Google adds scan-and-match to locker in US

By | Published on Wednesday 19 December 2012


Google has added scan-and-match to its digital locker service in the US. As much previously reported, when the web-giant originally launched its music-based locker service in America it did so without the backing of the record labels and music publishers.

This meant that, under copyright law, the web firm couldn’t offer users the add-on service where its software scans a customer’s hard-drive for music files and automatically puts copies of any tracks already in the Google libraries into his or her online music storage locker, rather than the customer having to manually upload every track. Offering that service requires Google to make a copy of said tracks, which requires a licence (whereas, in most countries, the user can upload copies of legitimately acquired MP3s without a licence using their ‘private copy’ or ‘format shifting’ right).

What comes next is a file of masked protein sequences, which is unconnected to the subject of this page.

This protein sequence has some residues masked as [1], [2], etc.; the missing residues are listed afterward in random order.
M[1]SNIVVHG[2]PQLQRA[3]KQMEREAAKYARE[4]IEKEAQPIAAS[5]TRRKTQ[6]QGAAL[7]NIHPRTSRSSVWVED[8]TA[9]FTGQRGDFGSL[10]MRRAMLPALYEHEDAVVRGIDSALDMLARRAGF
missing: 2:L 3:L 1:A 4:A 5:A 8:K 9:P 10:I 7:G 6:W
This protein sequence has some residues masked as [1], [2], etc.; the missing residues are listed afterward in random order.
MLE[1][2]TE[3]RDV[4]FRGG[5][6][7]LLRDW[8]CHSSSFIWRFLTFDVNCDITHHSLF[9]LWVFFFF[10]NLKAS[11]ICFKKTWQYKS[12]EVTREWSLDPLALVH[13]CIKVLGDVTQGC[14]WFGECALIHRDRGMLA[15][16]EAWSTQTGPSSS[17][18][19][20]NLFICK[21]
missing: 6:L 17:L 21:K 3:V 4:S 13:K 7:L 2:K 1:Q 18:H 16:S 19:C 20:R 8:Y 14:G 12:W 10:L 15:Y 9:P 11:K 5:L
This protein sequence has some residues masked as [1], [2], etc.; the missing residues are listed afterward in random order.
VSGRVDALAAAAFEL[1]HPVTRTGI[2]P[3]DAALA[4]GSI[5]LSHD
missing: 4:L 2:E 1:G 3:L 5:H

With Apple entering the digital locker market with the music companies on board, and therefore with scan-and-match included, and after Amazon added the arguably essential function to its digital locker service in August, it was clear Google would have to follow suit to compete. And sure enough, when the web firm launched its digital locker in Europe last month, scan-and-match was included. The latest development sees scan-and-match incorporated into the Google Play locker in the US.

Now that it is on par with Apple and Amazon in terms of functionality, Google will hope to win a bigger slice of the music locker market by offering its service for free, rather than charging a nominal annual subscription fee (£21.99 for Apple’s service in the UK). Users can also stream music over the net from their Google lockers at a higher bitrate.

Apple and Amazon presumably hope to compete despite charging an annual fee partly by their lockers being closely linked to their respective download stores, which are much more popular than the fledgling Google Play download platform, and partly by allowing users to store more tracks in their lockers (25% more in the case of Apple, ten times more in the case of Amazon).